72 Hours in NOLA: Day 2

On Day 2, we woke up bright and early to grey skies.

We had tried to make reservations to have dinner at Cafe Amelie but they were closed for a private event. So, we did the next best thing and headed over to have breakfast at their more casual sister space, Petite Amelie.
The weather was drizzly on and off. It wasn't the best situation, however, it did create a bit of relief from the 80F weather.

I had the brighten up juice, which was made with carrot, ginger, spinach, and apple. It was bright and refreshing.
H got the jalapeno popper waffle panini and I opted for the chicken and waffle panini. The portion sizes were perfect and both sandwiches were so delicious. The jalapeno popper had a nice spice and a good tang from the goat cheese and of course, bacon is delicious in everything. The chicken and waffle was generously loaded with tender chicken, smothered in melty cheddar, and the contrast of the sweet maple syrup totally hit the spot.
After breakfast, we headed over to where our walking tour was meeting. Unfortunately, due to the weather, the walk had been canceled so we had to shuffle our planned schedule around a little. We ended up walking around the French Quarter.
H made me watch American Horror Story: Coven prior to our trip and it made us really giddy about visiting all of the sites from the show. Our first stop was Madame Delphine Lalaurie's house. Her story is quite the interesting one. Apparently a fire broke out at her home and when rescuers showed up and broke into the structure, they found slaves tied up and dismembered and mangled. Definitely makes for a great horror story, right?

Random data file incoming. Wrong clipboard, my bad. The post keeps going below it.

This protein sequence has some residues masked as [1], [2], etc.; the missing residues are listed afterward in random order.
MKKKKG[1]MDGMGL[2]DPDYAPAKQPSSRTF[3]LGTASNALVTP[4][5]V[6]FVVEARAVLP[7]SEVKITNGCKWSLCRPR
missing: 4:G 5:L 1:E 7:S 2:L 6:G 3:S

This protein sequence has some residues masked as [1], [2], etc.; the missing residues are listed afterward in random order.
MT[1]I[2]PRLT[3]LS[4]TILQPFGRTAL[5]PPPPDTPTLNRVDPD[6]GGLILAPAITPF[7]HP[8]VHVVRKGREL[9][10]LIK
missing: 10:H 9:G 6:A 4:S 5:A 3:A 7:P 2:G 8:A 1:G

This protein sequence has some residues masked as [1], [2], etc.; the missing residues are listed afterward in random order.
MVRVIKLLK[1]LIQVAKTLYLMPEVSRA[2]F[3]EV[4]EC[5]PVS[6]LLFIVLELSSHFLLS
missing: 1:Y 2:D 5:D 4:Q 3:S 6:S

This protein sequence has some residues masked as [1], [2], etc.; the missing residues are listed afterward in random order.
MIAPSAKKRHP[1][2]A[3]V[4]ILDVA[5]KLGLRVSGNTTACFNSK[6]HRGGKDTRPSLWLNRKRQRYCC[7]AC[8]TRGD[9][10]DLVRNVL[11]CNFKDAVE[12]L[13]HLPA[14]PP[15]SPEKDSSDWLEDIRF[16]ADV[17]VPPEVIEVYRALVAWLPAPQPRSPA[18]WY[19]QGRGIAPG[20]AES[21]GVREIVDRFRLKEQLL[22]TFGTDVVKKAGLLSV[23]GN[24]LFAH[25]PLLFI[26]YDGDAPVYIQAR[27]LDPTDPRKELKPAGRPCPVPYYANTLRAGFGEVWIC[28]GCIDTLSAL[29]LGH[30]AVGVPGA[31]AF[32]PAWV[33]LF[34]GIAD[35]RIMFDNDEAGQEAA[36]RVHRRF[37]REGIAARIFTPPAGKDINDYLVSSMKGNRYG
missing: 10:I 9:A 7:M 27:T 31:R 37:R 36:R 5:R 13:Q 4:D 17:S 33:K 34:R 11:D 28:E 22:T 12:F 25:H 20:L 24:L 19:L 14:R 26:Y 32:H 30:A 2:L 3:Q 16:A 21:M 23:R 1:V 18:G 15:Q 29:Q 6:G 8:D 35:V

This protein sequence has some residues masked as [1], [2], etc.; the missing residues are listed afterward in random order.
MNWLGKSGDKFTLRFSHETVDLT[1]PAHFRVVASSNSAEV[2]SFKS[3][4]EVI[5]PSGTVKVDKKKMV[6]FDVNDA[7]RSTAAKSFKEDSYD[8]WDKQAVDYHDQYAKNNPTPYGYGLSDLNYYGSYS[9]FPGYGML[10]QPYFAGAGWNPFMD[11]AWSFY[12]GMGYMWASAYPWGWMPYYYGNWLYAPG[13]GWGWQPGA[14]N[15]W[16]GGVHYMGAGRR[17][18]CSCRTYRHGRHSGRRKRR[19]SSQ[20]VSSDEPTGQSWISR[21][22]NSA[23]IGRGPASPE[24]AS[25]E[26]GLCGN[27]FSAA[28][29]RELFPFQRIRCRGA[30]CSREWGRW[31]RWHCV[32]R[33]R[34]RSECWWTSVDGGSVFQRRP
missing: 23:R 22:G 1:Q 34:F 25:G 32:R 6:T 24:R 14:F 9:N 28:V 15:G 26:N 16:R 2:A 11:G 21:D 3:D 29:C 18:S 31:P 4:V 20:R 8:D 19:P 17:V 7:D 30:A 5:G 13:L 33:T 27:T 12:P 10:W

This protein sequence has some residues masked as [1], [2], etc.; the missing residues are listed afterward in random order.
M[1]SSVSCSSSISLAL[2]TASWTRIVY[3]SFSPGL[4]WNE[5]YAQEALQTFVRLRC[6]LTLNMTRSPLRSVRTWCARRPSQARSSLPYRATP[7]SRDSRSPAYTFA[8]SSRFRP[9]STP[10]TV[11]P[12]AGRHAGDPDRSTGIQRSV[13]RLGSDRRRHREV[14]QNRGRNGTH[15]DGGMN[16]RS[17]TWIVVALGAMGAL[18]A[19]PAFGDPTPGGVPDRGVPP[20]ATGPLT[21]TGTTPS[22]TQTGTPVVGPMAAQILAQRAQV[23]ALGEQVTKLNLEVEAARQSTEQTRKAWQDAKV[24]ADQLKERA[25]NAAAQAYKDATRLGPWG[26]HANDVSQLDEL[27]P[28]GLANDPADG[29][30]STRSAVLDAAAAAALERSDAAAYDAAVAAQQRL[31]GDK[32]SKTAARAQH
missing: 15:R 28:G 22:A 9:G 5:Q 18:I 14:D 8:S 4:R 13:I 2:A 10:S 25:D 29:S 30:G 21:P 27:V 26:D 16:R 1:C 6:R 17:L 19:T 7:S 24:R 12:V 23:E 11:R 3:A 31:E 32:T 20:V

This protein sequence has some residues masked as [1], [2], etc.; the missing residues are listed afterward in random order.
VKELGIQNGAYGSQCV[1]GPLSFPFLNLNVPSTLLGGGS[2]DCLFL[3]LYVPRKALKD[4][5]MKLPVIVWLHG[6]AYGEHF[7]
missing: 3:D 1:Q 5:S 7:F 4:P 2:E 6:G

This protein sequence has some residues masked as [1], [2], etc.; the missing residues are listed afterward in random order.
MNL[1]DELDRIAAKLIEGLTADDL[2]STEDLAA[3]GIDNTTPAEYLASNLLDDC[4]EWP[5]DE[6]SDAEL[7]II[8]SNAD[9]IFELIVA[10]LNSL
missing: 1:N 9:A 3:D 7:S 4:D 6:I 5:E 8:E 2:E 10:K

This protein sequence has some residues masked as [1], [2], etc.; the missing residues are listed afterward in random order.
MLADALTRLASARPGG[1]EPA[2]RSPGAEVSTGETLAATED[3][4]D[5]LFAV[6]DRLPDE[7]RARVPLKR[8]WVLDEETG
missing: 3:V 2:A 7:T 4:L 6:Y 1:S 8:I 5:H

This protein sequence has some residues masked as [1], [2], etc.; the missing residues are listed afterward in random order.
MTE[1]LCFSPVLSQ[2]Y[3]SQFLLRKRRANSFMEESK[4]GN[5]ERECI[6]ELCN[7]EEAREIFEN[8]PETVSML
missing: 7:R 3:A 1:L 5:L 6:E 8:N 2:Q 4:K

Well, the house is actually owned by a regular human now and whoever lives there set up this amazing display.
We watched this guy pop out and laughed. The second time it happened, it actually scared me because I was staring and waiting for it, trying to capture it on video.

Marie Laveau is another real life figure portrayed in AHS so we popped by the voodoo shop. There are no photos allowed inside but I managed to grab a cheeky peek by angling the photo of the sign a bit.
Needing to kill some time before meeting up with friends for brunch, we did what anyone does to kill time in NOLA: drink.
We went to an absinthe bar and watched our bartender do a classic bohemian pour and cheers-ed to the possibility of hallucinations. Unfortunately, absinthe is hardly what it was back in the Prohibition era so we just had ourselves a nice (albeit normal) buzz going.
Of course, the other awesome time-killing activity is to shop. We did a little vintage perusing at the Revival Outpost. I found an amazing dress but it was too big in the boobs. So, I took a cheeky little selfie of my outfit instead.

After a busy morning, we wandered over to Jackson Square for brunch.
Because it was Sunday, there was a lovely little jazz band playing. It was a little loud at first, but then they rotated over to other rooms to perform for everyone else at which point, it was nice ambient music.
H and I each opted for classic brunch cocktails; she went for a bloody mary and I went for a mimosa.
H opted to have two appetizers as her main. She started with the goat cheese crepes with crawfish, which were super delicious and spiced so well.
 And then she had the gorgonzola cheesecake. It was totally weird in an amazing way.